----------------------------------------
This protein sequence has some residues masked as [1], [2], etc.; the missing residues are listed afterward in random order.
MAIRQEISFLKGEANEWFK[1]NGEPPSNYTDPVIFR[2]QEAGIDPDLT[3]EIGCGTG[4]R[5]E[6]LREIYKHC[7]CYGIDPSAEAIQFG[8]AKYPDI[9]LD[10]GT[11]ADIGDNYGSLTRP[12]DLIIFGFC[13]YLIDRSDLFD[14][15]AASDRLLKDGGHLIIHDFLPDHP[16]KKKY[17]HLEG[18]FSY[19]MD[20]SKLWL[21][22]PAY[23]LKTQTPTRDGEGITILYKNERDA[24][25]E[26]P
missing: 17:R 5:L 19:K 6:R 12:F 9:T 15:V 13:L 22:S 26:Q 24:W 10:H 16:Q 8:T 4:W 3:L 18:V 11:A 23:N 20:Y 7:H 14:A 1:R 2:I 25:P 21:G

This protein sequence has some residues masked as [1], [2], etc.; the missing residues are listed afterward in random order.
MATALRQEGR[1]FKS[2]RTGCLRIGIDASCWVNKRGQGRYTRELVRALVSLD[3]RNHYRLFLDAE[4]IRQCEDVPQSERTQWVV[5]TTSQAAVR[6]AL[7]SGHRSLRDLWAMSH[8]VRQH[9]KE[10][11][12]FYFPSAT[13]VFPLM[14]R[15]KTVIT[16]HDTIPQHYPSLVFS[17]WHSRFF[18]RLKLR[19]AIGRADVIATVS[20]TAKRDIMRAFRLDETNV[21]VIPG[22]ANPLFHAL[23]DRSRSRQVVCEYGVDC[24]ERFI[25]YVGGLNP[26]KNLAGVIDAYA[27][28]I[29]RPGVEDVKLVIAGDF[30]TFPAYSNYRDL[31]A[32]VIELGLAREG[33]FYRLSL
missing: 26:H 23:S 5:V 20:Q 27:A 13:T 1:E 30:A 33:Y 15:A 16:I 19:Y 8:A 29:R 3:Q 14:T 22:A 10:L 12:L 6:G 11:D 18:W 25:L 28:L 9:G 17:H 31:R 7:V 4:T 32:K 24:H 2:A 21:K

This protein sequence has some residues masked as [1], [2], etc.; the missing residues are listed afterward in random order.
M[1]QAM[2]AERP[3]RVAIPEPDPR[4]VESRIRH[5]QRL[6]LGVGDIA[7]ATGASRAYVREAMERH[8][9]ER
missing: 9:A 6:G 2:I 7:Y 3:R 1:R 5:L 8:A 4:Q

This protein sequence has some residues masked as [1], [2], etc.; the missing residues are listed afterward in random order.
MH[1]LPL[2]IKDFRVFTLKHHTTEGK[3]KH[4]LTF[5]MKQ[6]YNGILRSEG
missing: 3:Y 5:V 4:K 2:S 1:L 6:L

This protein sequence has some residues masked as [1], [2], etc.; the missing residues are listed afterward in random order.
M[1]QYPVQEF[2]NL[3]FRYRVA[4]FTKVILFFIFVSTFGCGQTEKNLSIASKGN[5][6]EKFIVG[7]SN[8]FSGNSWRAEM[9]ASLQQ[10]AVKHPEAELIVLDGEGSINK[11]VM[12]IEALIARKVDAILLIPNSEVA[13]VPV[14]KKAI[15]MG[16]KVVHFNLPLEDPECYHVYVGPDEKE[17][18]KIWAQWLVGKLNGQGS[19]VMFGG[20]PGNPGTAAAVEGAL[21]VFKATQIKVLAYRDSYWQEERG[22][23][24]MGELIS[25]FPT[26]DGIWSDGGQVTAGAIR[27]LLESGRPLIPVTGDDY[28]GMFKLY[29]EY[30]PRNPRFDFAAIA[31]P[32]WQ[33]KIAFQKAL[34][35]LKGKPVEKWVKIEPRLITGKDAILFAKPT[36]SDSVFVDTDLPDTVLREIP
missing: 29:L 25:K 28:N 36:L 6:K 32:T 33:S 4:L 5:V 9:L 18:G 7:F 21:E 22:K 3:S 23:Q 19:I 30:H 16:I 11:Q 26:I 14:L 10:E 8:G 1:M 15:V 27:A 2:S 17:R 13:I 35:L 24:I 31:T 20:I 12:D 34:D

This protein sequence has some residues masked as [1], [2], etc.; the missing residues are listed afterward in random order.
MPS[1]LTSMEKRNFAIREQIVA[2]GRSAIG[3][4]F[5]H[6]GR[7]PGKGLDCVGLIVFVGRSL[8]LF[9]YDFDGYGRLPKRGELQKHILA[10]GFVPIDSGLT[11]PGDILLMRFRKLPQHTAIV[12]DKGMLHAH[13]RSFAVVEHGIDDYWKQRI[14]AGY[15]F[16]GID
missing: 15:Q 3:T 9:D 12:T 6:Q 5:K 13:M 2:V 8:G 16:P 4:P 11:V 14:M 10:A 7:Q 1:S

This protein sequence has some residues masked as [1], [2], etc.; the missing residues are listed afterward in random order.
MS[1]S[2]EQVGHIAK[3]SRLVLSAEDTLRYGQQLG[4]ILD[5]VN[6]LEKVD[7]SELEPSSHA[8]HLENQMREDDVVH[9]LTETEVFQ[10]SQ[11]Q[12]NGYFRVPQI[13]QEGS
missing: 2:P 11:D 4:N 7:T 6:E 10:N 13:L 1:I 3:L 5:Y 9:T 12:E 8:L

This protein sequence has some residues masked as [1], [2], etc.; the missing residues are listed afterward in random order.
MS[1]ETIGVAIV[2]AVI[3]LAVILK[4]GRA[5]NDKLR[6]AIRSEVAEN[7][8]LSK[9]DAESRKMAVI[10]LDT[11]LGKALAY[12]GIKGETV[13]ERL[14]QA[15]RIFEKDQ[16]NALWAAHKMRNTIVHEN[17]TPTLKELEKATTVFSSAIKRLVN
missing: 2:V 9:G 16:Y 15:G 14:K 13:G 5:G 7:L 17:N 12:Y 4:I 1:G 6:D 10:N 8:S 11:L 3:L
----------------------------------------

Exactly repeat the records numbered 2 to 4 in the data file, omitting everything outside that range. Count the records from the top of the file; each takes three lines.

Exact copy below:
This protein sequence has some residues masked as [1], [2], etc.; the missing residues are listed afterward in random order.
MATALRQEGR[1]FKS[2]RTGCLRIGIDASCWVNKRGQGRYTRELVRALVSLD[3]RNHYRLFLDAE[4]IRQCEDVPQSERTQWVV[5]TTSQAAVR[6]AL[7]SGHRSLRDLWAMSH[8]VRQH[9]KE[10][11][12]FYFPSAT[13]VFPLM[14]R[15]KTVIT[16]HDTIPQHYPSLVFS[17]WHSRFF[18]RLKLR[19]AIGRADVIATVS[20]TAKRDIMRAFRLDETNV[21]VIPG[22]ANPLFHAL[23]DRSRSRQVVCEYGVDC[24]ERFI[25]YVGGLNP[26]KNLAGVIDAYA[27][28]I[29]RPGVEDVKLVIAGDF[30]TFPAYSNYRDL[31]A[32]VIELGLAREG[33]FYRLSL
missing: 26:H 23:S 5:V 20:Q 27:A 13:T 1:E 30:A 33:Y 15:A 16:I 19:Y 8:A 29:R 3:Q 14:T 22:A 10:L 12:L 6:G 11:D 18:W 25:L 28:L 9:G 17:H 31:R 7:V 4:T 32:K 24:H 2:A 21:K

This protein sequence has some residues masked as [1], [2], etc.; the missing residues are listed afterward in random order.
M[1]QAM[2]AERP[3]RVAIPEPDPR[4]VESRIRH[5]QRL[6]LGVGDIA[7]ATGASRAYVREAMERH[8][9]ER
missing: 9:A 6:G 2:I 7:Y 3:R 1:R 5:L 8:A 4:Q

This protein sequence has some residues masked as [1], [2], etc.; the missing residues are listed afterward in random order.
MH[1]LPL[2]IKDFRVFTLKHHTTEGK[3]KH[4]LTF[5]MKQ[6]YNGILRSEG
missing: 3:Y 5:V 4:K 2:S 1:L 6:L